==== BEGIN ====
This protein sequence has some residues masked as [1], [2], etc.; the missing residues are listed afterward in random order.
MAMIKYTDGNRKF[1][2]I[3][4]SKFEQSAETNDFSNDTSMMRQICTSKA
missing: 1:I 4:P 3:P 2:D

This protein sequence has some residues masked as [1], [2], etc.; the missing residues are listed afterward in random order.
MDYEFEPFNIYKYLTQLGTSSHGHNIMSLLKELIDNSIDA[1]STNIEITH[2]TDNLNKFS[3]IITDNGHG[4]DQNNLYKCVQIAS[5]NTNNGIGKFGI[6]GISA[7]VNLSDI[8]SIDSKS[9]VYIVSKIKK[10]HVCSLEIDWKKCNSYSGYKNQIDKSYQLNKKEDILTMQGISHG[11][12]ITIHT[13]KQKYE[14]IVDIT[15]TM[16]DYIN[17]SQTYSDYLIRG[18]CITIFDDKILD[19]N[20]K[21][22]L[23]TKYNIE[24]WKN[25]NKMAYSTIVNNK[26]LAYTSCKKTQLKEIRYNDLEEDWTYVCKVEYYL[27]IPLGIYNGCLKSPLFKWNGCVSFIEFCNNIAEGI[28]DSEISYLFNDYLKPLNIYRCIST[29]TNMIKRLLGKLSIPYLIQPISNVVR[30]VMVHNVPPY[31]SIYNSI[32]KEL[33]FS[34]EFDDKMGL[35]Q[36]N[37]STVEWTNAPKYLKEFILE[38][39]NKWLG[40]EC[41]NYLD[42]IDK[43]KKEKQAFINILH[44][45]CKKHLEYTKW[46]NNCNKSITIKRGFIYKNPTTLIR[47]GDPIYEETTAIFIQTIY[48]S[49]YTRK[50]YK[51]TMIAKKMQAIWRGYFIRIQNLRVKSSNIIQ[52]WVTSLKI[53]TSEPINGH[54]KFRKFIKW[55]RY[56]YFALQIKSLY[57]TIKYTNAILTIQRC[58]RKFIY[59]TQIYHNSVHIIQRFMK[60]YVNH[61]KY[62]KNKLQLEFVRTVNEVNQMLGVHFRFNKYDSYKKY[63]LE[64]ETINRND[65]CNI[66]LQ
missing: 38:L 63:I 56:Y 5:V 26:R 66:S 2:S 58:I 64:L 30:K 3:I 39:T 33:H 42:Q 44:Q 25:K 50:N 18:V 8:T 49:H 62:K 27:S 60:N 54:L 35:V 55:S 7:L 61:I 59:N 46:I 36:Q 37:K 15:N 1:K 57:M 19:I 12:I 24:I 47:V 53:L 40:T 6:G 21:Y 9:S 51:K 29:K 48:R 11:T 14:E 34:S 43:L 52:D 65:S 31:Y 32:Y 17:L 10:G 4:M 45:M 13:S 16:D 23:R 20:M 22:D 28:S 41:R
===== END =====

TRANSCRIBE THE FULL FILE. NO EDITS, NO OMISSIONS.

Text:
This protein sequence has some residues masked as [1], [2], etc.; the missing residues are listed afterward in random order.
MAMIKYTDGNRKF[1][2]I[3][4]SKFEQSAETNDFSNDTSMMRQICTSKA
missing: 1:I 4:P 3:P 2:D

This protein sequence has some residues masked as [1], [2], etc.; the missing residues are listed afterward in random order.
MDYEFEPFNIYKYLTQLGTSSHGHNIMSLLKELIDNSIDA[1]STNIEITH[2]TDNLNKFS[3]IITDNGHG[4]DQNNLYKCVQIAS[5]NTNNGIGKFGI[6]GISA[7]VNLSDI[8]SIDSKS[9]VYIVSKIKK[10]HVCSLEIDWKKCNSYSGYKNQIDKSYQLNKKEDILTMQGISHG[11][12]ITIHT[13]KQKYE[14]IVDIT[15]TM[16]DYIN[17]SQTYSDYLIRG[18]CITIFDDKILD[19]N[20]K[21][22]L[23]TKYNIE[24]WKN[25]NKMAYSTIVNNK[26]LAYTSCKKTQLKEIRYNDLEEDWTYVCKVEYYL[27]IPLGIYNGCLKSPLFKWNGCVSFIEFCNNIAEGI[28]DSEISYLFNDYLKPLNIYRCIST[29]TNMIKRLLGKLSIPYLIQPISNVVR[30]VMVHNVPPY[31]SIYNSI[32]KEL[33]FS[34]EFDDKMGL[35]Q[36]N[37]STVEWTNAPKYLKEFILE[38][39]NKWLG[40]EC[41]NYLD[42]IDK[43]KKEKQAFINILH[44][45]CKKHLEYTKW[46]NNCNKSITIKRGFIYKNPTTLIR[47]GDPIYEETTAIFIQTIY[48]S[49]YTRK[50]YK[51]TMIAKKMQAIWRGYFIRIQNLRVKSSNIIQ[52]WVTSLKI[53]TSEPINGH[54]KFRKFIKW[55]RY[56]YFALQIKSLY[57]TIKYTNAILTIQRC[58]RKFIY[59]TQIYHNSVHIIQRFMK[60]YVNH[61]KY[62]KNKLQLEFVRTVNEVNQMLGVHFRFNKYDSYKKY[63]LE[64]ETINRND[65]CNI[66]LQ
missing: 38:L 63:I 56:Y 5:V 26:R 66:S 2:S 58:I 64:L 30:K 3:I 39:T 33:H 42:Q 44:Q 25:K 50:N 18:V 8:T 49:H 62:K 27:S 60:N 54:L 35:V 55:S 7:L 61:I 59:N 46:I 36:Q 37:K 15:N 1:K 57:M 19:I 12:I 24:I 47:V 53:L 40:T 6:G 21:Y 9:S 51:K 29:K 48:R 11:T 14:E 34:S 43:L 52:D 65:S 31:Y 32:Y 17:L 10:G 4:M 45:M 13:S 16:D 23:R 20:M 22:D 28:S 41:R